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Potential Owner-Related Risk Factors That May Contribute to Obesity in Companion Dogs in Aotearoa New Zealand

By Rachel Forrest, Leena Awawdeh, Fiona Esam, Maria Pearson, Natalie Waran

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Approximately a third of all Aotearoa New Zealand (NZ) households include a dog, with 28% of these dogs being overweight or obese, conditions that are associated with many serious health issues. Therefore, healthy weight interventions that focus on the owner’s role are of great importance to companion animal welfare in NZ. Accordingly, the present study explores the feeding practices associated with NZ dogs and identifies potential owner-related risk factors contributing to these animals being overweight or obese. The current study used data collected from a survey conducted online in 2019 between January and March of NZ residents over 18. Along with demographic questions, the respondents were asked questions regarding their dog’s body condition and diet questions related to the body. Nearly a quarter (26%, n = 609) of the survey participants (n = 2358) owned at least one dog. The current study reported that increasing age range, household income and the number of children increased the likelihood of having a dog while increasing qualification level and living in a town/city decreased the likelihood. The majority of the respondents fed their dog(s) treats (59%) and 85% fed them specialised food bought from a pet shop, veterinary clinic and/or different online sources. Just over a third of the participant (39%) reported that they fed their dog(s) biscuits from the supermarket, 36% fed their dog(s) raw meat, and 34% of respondents fee their dog(s) table scraps/human food. These results suggest that many dog owners feed their dog(s) various food types, making it a challenging task to determine the exact amount required from each type in order not to exceed caloric intake. Disagreement regarding the correct body condition were reported among twenty per cent of the respondents. This finding indicates a knowledge gap among the NZ dog-owning population that may negatively affect their dogs’ welfare and wellbeing. Future research into pro-equity approaches to address these issues is needed so that dogs in NZ can live not only a good life but also their best life.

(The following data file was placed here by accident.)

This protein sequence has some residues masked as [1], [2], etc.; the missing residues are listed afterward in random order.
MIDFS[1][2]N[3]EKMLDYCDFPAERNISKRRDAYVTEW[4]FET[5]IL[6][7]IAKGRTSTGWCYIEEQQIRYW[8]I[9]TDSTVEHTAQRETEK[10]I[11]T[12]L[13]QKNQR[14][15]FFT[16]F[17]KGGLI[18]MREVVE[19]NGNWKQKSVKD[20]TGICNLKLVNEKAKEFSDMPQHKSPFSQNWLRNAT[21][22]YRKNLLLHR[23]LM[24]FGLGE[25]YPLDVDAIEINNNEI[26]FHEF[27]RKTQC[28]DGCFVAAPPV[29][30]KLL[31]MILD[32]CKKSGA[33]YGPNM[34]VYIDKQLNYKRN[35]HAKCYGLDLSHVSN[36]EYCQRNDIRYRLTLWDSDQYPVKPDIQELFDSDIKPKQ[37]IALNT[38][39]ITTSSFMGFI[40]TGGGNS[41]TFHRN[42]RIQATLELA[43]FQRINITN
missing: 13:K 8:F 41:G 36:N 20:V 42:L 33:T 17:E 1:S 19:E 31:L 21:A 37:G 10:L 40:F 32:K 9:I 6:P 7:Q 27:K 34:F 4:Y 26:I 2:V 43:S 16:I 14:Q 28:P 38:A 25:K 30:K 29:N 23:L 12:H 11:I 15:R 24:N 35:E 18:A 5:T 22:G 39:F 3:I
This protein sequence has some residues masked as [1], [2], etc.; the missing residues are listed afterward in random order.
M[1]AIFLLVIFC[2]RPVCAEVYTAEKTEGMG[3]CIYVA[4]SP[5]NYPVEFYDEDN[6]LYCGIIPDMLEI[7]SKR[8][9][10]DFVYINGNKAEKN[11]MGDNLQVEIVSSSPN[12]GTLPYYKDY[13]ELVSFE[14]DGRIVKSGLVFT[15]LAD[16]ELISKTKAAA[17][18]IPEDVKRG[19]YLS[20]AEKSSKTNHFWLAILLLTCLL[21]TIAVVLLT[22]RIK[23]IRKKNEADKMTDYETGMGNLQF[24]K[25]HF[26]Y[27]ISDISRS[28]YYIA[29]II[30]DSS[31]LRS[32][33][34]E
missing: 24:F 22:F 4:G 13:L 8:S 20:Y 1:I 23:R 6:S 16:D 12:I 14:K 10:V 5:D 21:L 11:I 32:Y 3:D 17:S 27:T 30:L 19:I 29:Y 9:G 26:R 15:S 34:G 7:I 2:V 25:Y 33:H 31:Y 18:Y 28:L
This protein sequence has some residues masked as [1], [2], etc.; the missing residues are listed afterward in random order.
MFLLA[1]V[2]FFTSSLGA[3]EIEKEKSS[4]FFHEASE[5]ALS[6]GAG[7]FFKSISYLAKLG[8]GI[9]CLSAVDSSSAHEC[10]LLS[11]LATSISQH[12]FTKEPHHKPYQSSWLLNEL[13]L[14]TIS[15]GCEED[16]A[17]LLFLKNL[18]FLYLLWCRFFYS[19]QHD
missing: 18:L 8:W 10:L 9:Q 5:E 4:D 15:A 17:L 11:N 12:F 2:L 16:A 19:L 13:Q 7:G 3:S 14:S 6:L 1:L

Publication Title Animals
Volume 12
Issue 3
Pages 267
ISBN/ISSN 2076-2615
DOI 10.3390/ani12030267
Language English
Additional Language English
Cite this work

Researchers should cite this work as follows:

  1. Canine
  2. Companion
  3. Diets
  4. Dogs
  5. Human behavior
  6. New Zealand
  7. obesity
  8. open access
  9. Pets and companion animals
  1. open access